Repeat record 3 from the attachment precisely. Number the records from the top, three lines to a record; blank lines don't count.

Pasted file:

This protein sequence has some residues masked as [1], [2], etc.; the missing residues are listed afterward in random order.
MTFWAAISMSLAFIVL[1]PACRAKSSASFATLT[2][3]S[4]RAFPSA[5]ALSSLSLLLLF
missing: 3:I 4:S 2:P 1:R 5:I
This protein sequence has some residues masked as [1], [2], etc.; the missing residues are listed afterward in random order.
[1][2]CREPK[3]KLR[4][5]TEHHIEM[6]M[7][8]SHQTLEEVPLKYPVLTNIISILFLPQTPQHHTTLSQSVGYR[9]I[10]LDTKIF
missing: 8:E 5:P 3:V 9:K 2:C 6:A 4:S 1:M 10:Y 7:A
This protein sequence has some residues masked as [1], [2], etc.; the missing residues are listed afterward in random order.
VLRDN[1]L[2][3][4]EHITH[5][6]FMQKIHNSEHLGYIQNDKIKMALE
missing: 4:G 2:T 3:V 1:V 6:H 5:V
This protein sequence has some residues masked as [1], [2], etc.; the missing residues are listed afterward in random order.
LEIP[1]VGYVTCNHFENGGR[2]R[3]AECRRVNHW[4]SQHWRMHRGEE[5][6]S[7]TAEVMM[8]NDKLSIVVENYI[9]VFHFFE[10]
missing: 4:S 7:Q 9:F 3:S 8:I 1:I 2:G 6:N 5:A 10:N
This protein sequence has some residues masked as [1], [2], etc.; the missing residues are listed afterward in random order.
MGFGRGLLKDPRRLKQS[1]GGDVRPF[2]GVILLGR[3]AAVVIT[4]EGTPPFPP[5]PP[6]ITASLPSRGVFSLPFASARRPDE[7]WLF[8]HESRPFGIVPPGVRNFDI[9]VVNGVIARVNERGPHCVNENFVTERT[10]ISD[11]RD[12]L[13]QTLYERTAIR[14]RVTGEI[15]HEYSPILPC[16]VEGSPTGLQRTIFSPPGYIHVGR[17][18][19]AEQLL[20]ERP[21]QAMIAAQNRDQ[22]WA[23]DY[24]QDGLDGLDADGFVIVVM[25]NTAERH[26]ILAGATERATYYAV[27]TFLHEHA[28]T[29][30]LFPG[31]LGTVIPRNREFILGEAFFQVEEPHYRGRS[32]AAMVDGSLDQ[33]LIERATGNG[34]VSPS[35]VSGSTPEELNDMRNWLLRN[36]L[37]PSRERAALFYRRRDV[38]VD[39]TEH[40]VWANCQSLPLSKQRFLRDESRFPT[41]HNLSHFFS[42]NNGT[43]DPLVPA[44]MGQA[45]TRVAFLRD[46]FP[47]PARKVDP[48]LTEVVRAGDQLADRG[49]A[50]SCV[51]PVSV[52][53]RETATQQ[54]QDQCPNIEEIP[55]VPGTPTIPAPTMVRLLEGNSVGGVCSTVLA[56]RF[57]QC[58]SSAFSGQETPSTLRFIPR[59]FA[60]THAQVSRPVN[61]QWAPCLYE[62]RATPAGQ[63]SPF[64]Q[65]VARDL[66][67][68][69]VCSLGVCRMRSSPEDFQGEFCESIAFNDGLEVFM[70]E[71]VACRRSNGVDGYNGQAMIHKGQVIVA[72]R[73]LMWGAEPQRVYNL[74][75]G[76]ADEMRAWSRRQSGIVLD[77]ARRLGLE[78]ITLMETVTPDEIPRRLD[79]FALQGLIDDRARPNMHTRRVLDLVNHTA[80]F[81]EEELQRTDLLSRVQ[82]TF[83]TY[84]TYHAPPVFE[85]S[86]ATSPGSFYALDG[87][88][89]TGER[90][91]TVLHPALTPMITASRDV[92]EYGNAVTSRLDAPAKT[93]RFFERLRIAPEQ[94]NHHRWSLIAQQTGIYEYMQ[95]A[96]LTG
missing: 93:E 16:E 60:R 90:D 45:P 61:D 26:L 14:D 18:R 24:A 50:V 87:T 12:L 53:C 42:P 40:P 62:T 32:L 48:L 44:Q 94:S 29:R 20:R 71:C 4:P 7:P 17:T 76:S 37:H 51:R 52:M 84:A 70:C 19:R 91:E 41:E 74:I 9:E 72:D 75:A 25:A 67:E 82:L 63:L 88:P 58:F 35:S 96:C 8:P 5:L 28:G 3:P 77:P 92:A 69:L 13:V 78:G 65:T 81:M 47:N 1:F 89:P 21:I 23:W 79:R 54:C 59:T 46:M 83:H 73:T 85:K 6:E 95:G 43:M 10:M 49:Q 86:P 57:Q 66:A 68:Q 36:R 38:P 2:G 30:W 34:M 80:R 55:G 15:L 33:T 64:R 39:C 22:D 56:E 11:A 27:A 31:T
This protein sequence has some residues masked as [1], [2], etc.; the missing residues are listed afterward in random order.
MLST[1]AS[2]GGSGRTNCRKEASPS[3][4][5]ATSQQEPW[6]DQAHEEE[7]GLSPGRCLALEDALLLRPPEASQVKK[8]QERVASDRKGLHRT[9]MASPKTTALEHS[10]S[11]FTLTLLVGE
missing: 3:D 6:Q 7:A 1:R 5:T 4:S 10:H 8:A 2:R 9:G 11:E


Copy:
This protein sequence has some residues masked as [1], [2], etc.; the missing residues are listed afterward in random order.
VLRDN[1]L[2][3][4]EHITH[5][6]FMQKIHNSEHLGYIQNDKIKMALE
missing: 4:G 2:T 3:V 1:V 6:H 5:V